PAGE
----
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XXXIII.

EAST VIRGINIA-BULL RUN.

If the North had been, or at least 27th of April, a proclamation anhad seemed, obstinately apathetic, be- nouncing the blockade of the coast cause skeptical as to the probability of Virginia and North Carolina; or the imminence of Civil War, it due evidence having been afforded was fully and suddenly undeceived that Virginia had formally and North by the developments that swiftly fol- Carolina practically adhered to the lowed the bombardment of Fort Rebellion. Some weeks were reSumter, but especially by the occur- quired to collect and fit out the vesrences in Baltimore and the attitude sels necessary for the blockade of of Maryland. For a few weeks, all even the chief ports of the Rebel petty differences seemed effaced, all States; but the month of May' saw partisan jealousies and hatreds for this undertaking so far completed as gotten. A few conservative presses to make an entrance into either of sought to stem the rushing tide; a those ports dangerous to the blockfew old Democratic leaders struggled ade-runner. On the 3d, the Presito keep the party lines distinct and dent made a further call for troops rigid; but to little purpose. Twelve this time requiring 42,000 additional States, whose Legislatures happened volunteers for three years; beside to be sitting in some part of April adding ten regiments to the regular or May, 1861, tendered pecuniary army --- about doubling its nominal aid to the Government, amounting, strength. A large force of volunin the aggregate, to nearly Nineteen teers, mainly Pennsylvanians, was Millions of Dollars; while some Five organized at Chambersburg, Pa., Millions were as promptly contribu- under the command of Major-Gen. ted, in the cities and chief towns of Robert Patterson, of the Pennsyithe North, to clothe and equip volun- vania militia ; while Gen. Butler, teers. Railroads and steamboats having completed the taming of Balwere mainly employed in transporting timore, by planting batteries on the men and munitions to the line of the highest points and sending a few of Potomac or that of the Ohio. Never her more audacious traitors to Fort before had any Twenty Millions of McHenry, was made a Major-Generpeople evinced such absorbing and al, and placed in command of a Degeneral enthusiasm. But for the de- partment composed of tide-water Virplorable lack of arms, Half a Million ginia with North Carolina. George volunteers might have been sent into B. McClellan and John C. Fremont camp before the ensuing Fourth of (then in Europe), had already been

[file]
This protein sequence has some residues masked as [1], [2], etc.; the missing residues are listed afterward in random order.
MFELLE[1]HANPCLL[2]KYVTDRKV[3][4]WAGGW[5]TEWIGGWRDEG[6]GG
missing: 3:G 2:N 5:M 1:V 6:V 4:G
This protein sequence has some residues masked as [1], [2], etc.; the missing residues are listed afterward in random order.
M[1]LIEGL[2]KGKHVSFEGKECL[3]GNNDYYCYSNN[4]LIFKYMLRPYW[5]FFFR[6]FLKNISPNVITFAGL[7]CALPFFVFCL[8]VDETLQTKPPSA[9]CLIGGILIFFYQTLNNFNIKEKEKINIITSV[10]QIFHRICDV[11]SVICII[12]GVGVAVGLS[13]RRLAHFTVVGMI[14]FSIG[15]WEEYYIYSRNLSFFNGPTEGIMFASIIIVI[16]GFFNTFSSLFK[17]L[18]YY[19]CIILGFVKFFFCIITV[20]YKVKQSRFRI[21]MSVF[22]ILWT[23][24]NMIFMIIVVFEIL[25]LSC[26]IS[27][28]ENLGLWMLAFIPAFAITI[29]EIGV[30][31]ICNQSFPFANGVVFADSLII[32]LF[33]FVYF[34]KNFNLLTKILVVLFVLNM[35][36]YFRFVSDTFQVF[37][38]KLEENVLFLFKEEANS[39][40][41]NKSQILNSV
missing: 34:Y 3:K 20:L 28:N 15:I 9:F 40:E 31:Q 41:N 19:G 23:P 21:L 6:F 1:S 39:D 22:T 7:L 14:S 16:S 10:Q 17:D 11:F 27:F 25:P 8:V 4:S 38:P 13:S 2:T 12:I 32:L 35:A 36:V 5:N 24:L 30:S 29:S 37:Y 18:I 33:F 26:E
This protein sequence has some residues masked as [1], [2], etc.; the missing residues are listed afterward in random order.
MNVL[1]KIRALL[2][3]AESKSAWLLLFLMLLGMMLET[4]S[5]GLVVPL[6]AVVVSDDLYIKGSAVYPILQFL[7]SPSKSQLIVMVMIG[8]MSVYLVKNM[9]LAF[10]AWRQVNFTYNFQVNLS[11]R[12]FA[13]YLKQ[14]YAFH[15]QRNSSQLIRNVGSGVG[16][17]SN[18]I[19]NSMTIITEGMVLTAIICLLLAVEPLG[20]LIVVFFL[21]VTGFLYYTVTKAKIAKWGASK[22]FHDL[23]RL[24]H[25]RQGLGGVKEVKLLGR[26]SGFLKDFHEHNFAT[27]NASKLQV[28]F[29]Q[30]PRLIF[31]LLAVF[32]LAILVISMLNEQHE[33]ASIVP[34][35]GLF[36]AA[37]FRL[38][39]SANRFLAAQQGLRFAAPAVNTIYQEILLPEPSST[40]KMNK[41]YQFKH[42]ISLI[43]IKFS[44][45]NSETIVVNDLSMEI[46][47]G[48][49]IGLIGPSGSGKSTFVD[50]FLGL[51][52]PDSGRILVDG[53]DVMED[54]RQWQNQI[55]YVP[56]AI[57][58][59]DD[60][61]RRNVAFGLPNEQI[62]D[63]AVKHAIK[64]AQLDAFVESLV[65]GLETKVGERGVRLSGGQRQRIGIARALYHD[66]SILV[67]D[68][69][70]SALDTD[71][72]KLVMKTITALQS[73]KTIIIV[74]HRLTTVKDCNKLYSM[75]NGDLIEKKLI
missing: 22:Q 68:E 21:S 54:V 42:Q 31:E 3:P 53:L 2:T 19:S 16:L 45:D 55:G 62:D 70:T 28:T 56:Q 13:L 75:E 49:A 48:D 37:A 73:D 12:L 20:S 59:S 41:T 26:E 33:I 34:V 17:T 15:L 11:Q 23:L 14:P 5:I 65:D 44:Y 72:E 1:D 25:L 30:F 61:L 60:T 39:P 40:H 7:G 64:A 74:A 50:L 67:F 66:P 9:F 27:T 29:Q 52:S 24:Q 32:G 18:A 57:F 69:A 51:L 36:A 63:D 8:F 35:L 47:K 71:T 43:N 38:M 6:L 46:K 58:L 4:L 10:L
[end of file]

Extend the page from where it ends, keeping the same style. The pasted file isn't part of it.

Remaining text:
appointed Major-Generals in the President Lincoln issued, on the regular army, as had Gen. John A.

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July.

Richmond and Norfolk, the 8th; Charleston, | Savannah, the 28th.

May 16th. the 11th; New Orleans and Mobile, the 27th; ! * May 1st and speedily thereafter.

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of the and Magrudem

that hailed

GEN. BUTLER AT FORTRESS MONROE.